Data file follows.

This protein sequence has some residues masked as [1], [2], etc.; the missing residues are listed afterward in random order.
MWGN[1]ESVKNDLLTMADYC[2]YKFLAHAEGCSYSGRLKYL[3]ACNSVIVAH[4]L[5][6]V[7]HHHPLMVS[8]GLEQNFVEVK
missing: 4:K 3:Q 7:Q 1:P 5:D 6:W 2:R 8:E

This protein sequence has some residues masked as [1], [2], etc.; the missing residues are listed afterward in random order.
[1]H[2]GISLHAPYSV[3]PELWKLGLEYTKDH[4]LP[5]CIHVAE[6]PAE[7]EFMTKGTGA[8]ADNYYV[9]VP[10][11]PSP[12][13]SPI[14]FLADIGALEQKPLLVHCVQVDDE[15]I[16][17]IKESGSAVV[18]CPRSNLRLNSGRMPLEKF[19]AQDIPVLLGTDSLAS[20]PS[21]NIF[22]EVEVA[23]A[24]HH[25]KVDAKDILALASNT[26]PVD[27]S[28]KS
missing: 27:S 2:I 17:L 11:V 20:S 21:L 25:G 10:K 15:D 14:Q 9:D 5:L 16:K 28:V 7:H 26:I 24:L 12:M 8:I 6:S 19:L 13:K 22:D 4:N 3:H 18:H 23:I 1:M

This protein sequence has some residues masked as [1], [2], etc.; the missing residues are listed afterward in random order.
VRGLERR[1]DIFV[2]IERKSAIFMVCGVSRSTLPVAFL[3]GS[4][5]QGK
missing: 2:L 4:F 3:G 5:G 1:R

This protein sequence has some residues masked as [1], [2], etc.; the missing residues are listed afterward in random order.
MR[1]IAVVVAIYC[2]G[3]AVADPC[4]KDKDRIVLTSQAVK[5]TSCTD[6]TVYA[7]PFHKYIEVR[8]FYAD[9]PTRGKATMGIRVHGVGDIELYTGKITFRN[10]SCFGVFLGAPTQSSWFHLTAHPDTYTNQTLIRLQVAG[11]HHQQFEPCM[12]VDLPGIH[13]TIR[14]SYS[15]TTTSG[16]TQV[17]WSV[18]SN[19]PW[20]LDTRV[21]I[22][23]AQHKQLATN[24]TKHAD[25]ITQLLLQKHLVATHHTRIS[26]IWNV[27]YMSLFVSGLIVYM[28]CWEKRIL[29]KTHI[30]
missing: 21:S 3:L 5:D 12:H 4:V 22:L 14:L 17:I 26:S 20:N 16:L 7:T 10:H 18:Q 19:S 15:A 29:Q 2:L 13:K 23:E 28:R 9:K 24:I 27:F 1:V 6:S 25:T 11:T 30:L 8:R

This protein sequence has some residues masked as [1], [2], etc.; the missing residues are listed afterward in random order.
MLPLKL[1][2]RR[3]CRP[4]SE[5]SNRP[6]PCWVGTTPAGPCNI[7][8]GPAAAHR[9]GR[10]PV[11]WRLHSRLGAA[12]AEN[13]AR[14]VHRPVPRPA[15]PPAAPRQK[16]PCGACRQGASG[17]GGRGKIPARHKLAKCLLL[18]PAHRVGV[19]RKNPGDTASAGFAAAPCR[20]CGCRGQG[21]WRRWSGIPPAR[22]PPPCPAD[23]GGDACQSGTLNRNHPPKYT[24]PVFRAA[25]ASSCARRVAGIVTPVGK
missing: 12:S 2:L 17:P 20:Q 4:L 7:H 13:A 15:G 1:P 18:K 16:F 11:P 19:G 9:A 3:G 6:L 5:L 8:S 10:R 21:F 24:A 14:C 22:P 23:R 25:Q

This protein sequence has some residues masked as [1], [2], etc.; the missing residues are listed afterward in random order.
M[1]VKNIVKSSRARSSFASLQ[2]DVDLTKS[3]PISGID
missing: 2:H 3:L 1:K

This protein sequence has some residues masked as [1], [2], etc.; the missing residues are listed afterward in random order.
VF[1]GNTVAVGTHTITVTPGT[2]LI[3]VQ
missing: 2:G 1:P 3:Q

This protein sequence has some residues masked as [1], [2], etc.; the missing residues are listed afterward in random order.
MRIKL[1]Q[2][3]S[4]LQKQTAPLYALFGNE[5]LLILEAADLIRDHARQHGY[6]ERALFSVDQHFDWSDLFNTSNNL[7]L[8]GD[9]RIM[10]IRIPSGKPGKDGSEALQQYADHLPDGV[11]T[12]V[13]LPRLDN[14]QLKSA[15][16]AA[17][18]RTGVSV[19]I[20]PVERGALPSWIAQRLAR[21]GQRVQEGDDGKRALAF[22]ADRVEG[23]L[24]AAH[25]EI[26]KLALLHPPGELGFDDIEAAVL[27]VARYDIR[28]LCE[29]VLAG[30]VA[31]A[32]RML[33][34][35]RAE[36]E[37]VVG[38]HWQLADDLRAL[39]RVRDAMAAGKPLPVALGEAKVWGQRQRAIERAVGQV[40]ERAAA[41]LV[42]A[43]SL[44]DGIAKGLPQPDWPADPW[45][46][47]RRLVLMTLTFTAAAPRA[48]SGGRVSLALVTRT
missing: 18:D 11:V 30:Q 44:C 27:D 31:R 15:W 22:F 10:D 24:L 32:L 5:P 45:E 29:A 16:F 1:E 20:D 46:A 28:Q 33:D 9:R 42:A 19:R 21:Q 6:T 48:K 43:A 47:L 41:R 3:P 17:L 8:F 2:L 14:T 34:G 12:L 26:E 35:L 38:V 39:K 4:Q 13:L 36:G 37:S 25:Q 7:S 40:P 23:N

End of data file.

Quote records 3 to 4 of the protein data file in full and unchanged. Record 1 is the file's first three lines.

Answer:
This protein sequence has some residues masked as [1], [2], etc.; the missing residues are listed afterward in random order.
VRGLERR[1]DIFV[2]IERKSAIFMVCGVSRSTLPVAFL[3]GS[4][5]QGK
missing: 2:L 4:F 3:G 5:G 1:R

This protein sequence has some residues masked as [1], [2], etc.; the missing residues are listed afterward in random order.
MR[1]IAVVVAIYC[2]G[3]AVADPC[4]KDKDRIVLTSQAVK[5]TSCTD[6]TVYA[7]PFHKYIEVR[8]FYAD[9]PTRGKATMGIRVHGVGDIELYTGKITFRN[10]SCFGVFLGAPTQSSWFHLTAHPDTYTNQTLIRLQVAG[11]HHQQFEPCM[12]VDLPGIH[13]TIR[14]SYS[15]TTTSG[16]TQV[17]WSV[18]SN[19]PW[20]LDTRV[21]I[22][23]AQHKQLATN[24]TKHAD[25]ITQLLLQKHLVATHHTRIS[26]IWNV[27]YMSLFVSGLIVYM[28]CWEKRIL[29]KTHI[30]
missing: 21:S 3:L 5:D 12:H 4:V 22:L 14:L 17:I 26:S 20:N 16:L 7:T 10:H 18:Q 19:S 15:A 29:Q 2:L 13:K 23:E 28:R 9:K 24:I 27:F 1:V 6:S 25:T 11:T 30:L 8:R